Balad, Iraq 2005 Brewmaster 04

Balad, Iraq 2005 Brewmaster 04

I’m an Army Veteran and CEO of an early stage startup that supports the military family. I served 8 years as a Dustoff Pilot and Medical Service Corps officer – two separate one-year tours to Iraq. I was also born an Army brat to a father who served 21 years. My father was fortunate to never see combat. The military was my life for 31 years and now I serve the military as a civilian.

Does the military need to make cuts? Absolutely. Where should the cuts be made? I have no idea. My hope is that the professionals, in D.C., will take the right actions for the good of this nation. I believe we are all in this together – the men, women, and family members who have served, as well as our civilian counter parts. My thoughts, from this article, address opinions that were directed toward my military family. I believe the commissary was a platform to express a broad opinion by some citizens who have never served or don’t know anyone who has ever served. Remember, only about 1% of our nation gives their life to the military. It’s not a surprise that many people have never met a service member or a military family member. Living in the SF Bay Area I am often told, “You’re the first veteran I’ve ever talked to”.

The picture Mr. Chandrasekaran painted surprised me. Especially after understanding his professional background and who he’s worked with. You have to be extremely intelligent to hold the position he occupies. So I’m not going to question his research. What I do question is the context of the article and a few statements made or cited.

“The cost of ordering the goods, filling the shelves and checking out customers is all borne by the American taxpayer.”

We all bear this cost, even the military service members. We are taxed same as the next person. The only exception is our time in combat, and then our base pay is not taxed. The military service member tolerates the tax system like anyone else. If we are assured the same benefits as the average citizen, then taking our commissaries away is okay. However, we’re not afforded the same benefits.


The average military family moves six to nine times a career. When I was in the Army, I moved nine times. This was just an eight-year career. Even more interestingly, approximately 65K service members move each month. We move, move, and move. It’s one of the great sacrifices we make when we join. On top of that, we are told where to move. Many locations are in remote locations or far off countries.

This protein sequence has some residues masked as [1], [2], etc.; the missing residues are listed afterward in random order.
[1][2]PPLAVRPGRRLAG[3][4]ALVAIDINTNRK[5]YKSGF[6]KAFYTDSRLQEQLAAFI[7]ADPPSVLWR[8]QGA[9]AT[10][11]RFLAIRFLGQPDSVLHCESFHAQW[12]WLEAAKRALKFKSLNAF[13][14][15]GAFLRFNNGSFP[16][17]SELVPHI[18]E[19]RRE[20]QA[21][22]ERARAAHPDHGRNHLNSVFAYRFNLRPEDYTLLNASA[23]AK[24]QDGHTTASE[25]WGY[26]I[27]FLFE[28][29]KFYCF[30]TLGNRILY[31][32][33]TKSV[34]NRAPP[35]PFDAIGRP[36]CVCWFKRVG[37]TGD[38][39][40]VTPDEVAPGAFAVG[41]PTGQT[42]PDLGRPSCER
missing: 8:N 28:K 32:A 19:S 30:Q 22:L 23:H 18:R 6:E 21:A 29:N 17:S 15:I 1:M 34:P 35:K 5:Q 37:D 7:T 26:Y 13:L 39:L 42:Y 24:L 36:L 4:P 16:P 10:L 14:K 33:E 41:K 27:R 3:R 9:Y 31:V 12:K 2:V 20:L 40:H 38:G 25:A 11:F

Our military is a representation of our nation’s social economics, cultures, religions, and colors. The military organization is not a perfect cross section, but it’s closer than any other in the world. In order to keep morale high and encourage people to serve, the commissary acts as a constant to our people. You will be hard pressed to get an educated young man, from NYC, to join if he is not afforded some of the products he grew up with. Believe it or not, being able to get a certain type of ketchup is sometimes the closest thing to home. My mom used to send me Big Red soda when I was stationed in Korea and then deployed to Iraq – that made a difference in my life.

In locations like Monterey, CA, and San Antonio, TX, the military exchange footprint is significantly smaller than Ft. Polk, LA, or Pyongtaek, South Korea. If you’re a Mexican-American from Texas, you’re not going to find the corn tortillas your civilian counterpart, who never moves, is afforded. The Commissary provides this, and it did for me when I was stationed in Enterprise, AL.

The commissary or AAFES and NEX are for morale. Believe it or not, it’s stuff like this that makes military life a bit more tolerable.

Not a whole lot out there.

Not a whole lot out there.

“In an era when private employers are reducing health care and pensions, the military continues to offer generous retirement benefits, including to service members who have never spent a day in combat.”

Serving in combat does not matter. What matters are the unusual sacrifices we make that our civilian brothers and sisters take for granted. When you take the oath to serve you give up rights. You now belong to The United States of America.

Here is a list of a few rights we give up:

  1. Freedom – This right is broad, but here are two examples: we are not free to travel when we desire. And when we do, we have to ask for permission. Additionally, you lose your privacy. When I served, I had the right to ask personal questions of my soldiers if I thought it affected the mission; my commander could do the same to me.
  2. Grooming standards – You have to shave everyday and keep a tapered haircut.
  3. You are told where you will live every two to three years.